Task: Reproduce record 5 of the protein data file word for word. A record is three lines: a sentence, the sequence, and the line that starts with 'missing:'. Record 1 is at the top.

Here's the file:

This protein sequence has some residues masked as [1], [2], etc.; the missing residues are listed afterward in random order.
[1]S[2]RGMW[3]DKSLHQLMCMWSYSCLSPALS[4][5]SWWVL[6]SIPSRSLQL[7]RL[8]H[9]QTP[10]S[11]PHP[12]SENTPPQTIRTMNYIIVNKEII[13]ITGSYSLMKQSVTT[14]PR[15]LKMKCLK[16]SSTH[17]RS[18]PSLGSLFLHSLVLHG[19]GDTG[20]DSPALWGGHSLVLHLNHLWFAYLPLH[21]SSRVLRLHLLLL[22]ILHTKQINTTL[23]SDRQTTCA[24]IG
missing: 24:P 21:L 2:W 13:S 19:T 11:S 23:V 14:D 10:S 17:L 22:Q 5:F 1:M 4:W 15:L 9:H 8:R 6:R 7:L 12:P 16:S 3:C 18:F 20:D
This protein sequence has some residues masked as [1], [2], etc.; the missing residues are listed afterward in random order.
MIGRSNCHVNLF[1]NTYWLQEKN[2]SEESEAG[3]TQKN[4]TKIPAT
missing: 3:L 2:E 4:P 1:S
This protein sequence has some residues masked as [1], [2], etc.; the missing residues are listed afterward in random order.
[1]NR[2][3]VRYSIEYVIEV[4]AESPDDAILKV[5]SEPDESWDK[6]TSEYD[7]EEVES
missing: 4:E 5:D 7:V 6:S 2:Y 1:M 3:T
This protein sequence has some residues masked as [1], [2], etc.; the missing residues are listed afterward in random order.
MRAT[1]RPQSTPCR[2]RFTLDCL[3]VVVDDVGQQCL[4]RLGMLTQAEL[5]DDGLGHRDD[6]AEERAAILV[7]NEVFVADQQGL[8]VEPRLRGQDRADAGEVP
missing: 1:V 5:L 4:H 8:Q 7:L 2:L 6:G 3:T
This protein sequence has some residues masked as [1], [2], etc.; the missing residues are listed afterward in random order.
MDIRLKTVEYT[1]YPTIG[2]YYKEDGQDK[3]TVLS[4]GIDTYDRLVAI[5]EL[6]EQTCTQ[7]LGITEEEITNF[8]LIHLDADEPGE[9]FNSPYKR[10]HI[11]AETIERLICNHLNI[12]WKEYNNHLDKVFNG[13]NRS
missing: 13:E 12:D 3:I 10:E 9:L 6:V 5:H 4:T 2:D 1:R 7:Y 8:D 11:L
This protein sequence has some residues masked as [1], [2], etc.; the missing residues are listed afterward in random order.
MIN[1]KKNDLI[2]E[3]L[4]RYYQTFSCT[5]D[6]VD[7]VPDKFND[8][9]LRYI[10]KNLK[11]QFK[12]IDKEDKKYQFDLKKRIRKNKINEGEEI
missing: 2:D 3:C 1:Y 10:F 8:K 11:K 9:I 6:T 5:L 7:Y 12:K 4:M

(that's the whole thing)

This protein sequence has some residues masked as [1], [2], etc.; the missing residues are listed afterward in random order.
MDIRLKTVEYT[1]YPTIG[2]YYKEDGQDK[3]TVLS[4]GIDTYDRLVAI[5]EL[6]EQTCTQ[7]LGITEEEITNF[8]LIHLDADEPGE[9]FNSPYKR[10]HI[11]AETIERLICNHLNI[12]WKEYNNHLDKVFNG[13]NRS
missing: 13:E 12:D 3:I 10:E 9:L 6:V 5:H 4:T 2:D 1:R 7:Y 8:D 11:L